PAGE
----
What is Trading Psychology? its Importance & Discipline

Trading cannot be gambling. Gambling is somewhat that depends entirely on your luck. To be successful in trading you need luck, but that is only a part of the whole strategy. You also need dedication, patience, research and advice to trade successfully.

If you say that you trade, especially in the cash or derivatives market, the reaction varies. Some will snigger you are basically gambling, while others would ask you to invest in less riskier assets like bonds, provident funds or at least mutual funds.

But is trading akin to gambling?

Trading cannot be gambling. Gambling is somewhat that depends entirely on your luck. To be successful in trading you need luck, but that is only a part of the whole strategy. You also need dedication, patience, research and advice to trade successfully. In gambling you choose something which is totally random and hope that it clicks. Sometimes it really does, and the person becomes a millionaire within an ultra-short span of time. But the chance of somebody winning in gambling is one in a thousand.

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Unlike gambling, trading does not repeatedly reward somebody who approaches it solely depending on luck. The most important aspect of trading is that it requires as much discipline as investing. Only the time frame is shorter and so are the returns.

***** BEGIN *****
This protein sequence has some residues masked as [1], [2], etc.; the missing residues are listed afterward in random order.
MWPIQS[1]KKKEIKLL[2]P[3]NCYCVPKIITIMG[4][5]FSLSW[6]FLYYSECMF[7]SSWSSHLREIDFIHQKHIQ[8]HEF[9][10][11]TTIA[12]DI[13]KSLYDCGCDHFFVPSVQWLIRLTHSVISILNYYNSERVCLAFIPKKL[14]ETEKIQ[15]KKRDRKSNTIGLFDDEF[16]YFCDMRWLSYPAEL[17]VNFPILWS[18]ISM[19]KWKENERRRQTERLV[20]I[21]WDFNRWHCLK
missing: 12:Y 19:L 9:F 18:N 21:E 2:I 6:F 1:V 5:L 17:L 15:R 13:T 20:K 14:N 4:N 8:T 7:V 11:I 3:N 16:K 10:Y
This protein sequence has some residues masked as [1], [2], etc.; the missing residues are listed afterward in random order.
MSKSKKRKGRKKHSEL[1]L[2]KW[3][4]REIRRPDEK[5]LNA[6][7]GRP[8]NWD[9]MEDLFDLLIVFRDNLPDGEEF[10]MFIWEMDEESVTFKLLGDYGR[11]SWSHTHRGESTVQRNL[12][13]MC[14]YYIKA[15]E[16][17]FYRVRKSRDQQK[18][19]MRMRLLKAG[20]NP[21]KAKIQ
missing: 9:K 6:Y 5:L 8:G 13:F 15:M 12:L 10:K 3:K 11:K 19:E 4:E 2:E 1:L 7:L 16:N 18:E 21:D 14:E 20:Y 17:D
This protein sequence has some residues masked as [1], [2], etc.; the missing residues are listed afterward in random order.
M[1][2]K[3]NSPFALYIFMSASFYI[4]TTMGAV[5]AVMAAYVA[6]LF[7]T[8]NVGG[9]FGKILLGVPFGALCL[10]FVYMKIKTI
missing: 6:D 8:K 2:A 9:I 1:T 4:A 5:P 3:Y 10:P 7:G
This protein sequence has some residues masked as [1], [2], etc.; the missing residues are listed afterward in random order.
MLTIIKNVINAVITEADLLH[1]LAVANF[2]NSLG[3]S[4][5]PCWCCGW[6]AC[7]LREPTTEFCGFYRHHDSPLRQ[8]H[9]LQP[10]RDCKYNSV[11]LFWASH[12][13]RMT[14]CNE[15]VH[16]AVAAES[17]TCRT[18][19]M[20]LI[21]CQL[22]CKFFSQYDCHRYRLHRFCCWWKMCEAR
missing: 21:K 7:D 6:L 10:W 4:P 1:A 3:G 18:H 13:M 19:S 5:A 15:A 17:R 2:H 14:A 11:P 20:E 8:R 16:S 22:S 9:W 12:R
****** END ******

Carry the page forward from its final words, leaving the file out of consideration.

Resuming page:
Unfortunately, the motivating factor behind majority of the traders is greed and regret. The first factor i.e. greed is easy to understand. Most of the people in the capital market think trading as a quick and easy way of making profit. Herd mentality plays a great role in trading.

What is here mentality in trading?

 Suppose, a stock is falling. Experts say that the stock has fallen enough and is currently available at very low valuations.  On hearing the expert opinions some people rush to buy that stock. The word spreads and more people join in. You may have been the logical one who was of opinion that the price can plummet further.

However, when you see the majority of the share traders jump in the fray, you feel idiotic to stand at the side while the tide is about to turn favorable. Throwing your solid logic to the wind, you also buy a number of shares of that script (well a lot of) thinking, convinced like the rest that the price would bounce back from here; thence you would make a neat profit and exit.

But share market history shows us that events do not happen as planned. More bad news( false results, false revenues, deliberate pushing of goods as sales, capitalization of expenses, profit arising mostly or of one time revenue activity, regulatory lapses, fine etc.) pulls the stock down even more. Now you are in a quandary. You took the trade from the angle of trading and not investing. in such cases mostly you do not have sufficient cash to hold the positions for long. This is briar you were supposed to get profit shortly and move off with the money. So, as the price dived further and you cannot trade in any other lucrative positions, you square off these open positions at a loss.

This is fear at play. Maybe the stock would have rebounded from there. But fear psychosis (another factor of trading and generally of herd mentality) forces you to square off at a loss, without waiting further.

If the buy price was logical for buying, still your trading behavior was erroneous. You may ask why?